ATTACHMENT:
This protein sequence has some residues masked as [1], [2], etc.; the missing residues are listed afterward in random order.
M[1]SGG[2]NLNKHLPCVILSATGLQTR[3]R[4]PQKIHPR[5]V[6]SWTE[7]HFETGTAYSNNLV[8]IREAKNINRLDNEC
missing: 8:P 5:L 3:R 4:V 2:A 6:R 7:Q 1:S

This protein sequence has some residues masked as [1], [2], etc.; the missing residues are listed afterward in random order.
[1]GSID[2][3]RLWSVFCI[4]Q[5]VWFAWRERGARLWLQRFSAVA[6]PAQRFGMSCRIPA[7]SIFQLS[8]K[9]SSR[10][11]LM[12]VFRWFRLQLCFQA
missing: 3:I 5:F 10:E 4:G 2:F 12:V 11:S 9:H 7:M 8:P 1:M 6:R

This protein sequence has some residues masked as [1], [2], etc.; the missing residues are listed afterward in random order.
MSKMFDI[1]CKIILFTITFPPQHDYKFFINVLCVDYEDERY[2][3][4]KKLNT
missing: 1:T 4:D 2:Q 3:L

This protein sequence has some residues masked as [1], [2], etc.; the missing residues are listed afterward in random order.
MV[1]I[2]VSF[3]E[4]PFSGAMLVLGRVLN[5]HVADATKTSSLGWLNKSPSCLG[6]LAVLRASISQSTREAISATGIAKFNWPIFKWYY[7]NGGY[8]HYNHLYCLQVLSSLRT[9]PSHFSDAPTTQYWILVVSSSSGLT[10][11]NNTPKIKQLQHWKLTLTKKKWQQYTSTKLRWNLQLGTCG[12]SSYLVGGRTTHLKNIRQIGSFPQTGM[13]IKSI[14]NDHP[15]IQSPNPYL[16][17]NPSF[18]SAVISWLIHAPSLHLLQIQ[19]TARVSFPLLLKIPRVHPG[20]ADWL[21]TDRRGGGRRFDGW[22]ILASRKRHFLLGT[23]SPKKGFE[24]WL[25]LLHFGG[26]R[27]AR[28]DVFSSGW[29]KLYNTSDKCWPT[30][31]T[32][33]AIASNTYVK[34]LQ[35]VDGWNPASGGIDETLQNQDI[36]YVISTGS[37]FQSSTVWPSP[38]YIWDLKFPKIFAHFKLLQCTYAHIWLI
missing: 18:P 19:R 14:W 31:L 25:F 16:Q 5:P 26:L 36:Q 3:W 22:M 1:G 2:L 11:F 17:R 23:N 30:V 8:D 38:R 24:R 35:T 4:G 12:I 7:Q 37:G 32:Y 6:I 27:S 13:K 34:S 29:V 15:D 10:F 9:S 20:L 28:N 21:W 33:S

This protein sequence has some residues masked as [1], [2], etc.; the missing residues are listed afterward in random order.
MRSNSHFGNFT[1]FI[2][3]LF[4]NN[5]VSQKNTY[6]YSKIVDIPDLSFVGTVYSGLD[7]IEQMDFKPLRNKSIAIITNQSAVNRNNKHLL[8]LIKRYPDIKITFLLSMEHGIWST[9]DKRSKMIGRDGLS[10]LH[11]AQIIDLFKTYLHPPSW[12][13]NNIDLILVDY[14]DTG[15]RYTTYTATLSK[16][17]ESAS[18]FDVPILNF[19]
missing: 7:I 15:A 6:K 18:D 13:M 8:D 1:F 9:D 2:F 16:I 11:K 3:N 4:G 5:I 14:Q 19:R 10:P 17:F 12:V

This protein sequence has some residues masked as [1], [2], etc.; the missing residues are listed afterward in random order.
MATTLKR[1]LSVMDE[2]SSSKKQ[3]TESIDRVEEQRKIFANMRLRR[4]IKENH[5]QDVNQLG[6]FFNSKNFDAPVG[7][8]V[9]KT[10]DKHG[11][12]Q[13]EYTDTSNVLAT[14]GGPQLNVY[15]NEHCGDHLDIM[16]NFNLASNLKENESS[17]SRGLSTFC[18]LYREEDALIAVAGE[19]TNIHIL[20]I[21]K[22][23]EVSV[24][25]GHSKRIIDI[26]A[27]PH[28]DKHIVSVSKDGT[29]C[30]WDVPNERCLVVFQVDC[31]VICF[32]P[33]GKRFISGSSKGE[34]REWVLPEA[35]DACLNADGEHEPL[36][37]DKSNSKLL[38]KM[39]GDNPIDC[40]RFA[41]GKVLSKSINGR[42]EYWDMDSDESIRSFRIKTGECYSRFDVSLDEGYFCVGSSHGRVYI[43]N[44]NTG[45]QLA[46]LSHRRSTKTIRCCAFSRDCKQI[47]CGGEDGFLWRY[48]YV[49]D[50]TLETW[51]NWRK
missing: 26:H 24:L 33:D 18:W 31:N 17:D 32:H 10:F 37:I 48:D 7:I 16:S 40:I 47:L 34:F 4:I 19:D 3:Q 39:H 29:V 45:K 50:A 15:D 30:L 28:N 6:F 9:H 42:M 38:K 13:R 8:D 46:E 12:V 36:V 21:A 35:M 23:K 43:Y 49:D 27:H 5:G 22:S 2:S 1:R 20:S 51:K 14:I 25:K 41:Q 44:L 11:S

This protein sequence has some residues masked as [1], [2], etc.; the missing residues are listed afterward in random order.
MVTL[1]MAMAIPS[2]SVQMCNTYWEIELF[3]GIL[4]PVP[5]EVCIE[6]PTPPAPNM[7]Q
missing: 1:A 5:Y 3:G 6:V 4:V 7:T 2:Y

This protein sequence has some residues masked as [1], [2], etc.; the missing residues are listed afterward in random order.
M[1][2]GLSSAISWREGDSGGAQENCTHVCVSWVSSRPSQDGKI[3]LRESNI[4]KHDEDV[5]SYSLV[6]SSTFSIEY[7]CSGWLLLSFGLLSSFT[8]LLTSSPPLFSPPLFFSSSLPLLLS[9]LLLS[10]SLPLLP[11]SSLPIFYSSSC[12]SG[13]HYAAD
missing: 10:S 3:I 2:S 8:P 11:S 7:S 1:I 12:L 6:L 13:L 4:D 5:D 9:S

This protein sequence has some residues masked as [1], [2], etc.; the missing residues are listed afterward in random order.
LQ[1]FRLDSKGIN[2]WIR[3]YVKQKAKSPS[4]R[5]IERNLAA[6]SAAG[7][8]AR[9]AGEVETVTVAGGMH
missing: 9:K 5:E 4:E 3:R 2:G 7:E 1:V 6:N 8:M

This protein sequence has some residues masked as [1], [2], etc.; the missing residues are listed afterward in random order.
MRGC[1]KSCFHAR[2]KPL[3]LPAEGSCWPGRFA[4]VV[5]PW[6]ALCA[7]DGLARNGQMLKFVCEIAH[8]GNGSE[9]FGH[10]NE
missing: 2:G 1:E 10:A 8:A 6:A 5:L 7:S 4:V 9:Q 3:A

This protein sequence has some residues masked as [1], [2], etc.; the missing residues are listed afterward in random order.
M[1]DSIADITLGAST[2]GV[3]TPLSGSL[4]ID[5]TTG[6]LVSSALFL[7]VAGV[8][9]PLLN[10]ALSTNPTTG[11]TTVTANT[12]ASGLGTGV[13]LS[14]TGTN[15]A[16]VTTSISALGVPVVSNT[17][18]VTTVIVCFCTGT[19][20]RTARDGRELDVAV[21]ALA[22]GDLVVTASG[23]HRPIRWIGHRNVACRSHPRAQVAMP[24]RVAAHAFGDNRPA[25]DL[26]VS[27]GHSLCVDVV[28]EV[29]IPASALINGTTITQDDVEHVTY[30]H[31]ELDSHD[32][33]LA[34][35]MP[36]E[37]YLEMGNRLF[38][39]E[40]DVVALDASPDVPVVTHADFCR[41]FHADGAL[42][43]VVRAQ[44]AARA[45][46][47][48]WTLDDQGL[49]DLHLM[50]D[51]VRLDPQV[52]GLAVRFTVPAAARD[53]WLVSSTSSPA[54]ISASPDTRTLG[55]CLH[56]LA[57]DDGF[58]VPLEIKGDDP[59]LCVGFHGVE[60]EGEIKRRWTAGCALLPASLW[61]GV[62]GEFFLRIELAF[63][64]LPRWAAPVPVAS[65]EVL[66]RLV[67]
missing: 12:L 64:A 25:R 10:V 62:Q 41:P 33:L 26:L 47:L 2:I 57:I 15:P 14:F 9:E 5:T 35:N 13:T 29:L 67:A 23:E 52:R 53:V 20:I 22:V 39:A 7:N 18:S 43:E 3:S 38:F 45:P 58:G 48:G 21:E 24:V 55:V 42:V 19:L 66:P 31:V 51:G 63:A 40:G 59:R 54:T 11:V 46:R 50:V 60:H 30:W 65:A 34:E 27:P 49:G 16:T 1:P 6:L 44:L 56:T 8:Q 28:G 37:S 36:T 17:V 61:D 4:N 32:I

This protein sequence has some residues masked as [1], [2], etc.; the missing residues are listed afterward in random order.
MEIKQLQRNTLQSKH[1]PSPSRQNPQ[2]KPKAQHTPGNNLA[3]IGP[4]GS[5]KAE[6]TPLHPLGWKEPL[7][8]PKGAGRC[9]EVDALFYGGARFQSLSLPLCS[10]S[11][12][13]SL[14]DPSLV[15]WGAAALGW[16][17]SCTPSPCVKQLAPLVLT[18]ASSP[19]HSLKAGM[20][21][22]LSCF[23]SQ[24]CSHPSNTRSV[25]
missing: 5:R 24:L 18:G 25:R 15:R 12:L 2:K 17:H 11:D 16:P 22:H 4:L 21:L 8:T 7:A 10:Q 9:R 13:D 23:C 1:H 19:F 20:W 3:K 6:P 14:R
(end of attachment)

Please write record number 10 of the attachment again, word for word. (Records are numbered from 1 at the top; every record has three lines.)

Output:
This protein sequence has some residues masked as [1], [2], etc.; the missing residues are listed afterward in random order.
MRGC[1]KSCFHAR[2]KPL[3]LPAEGSCWPGRFA[4]VV[5]PW[6]ALCA[7]DGLARNGQMLKFVCEIAH[8]GNGSE[9]FGH[10]NE
missing: 2:G 1:E 10:A 8:A 6:A 5:L 7:S 4:V 9:Q 3:A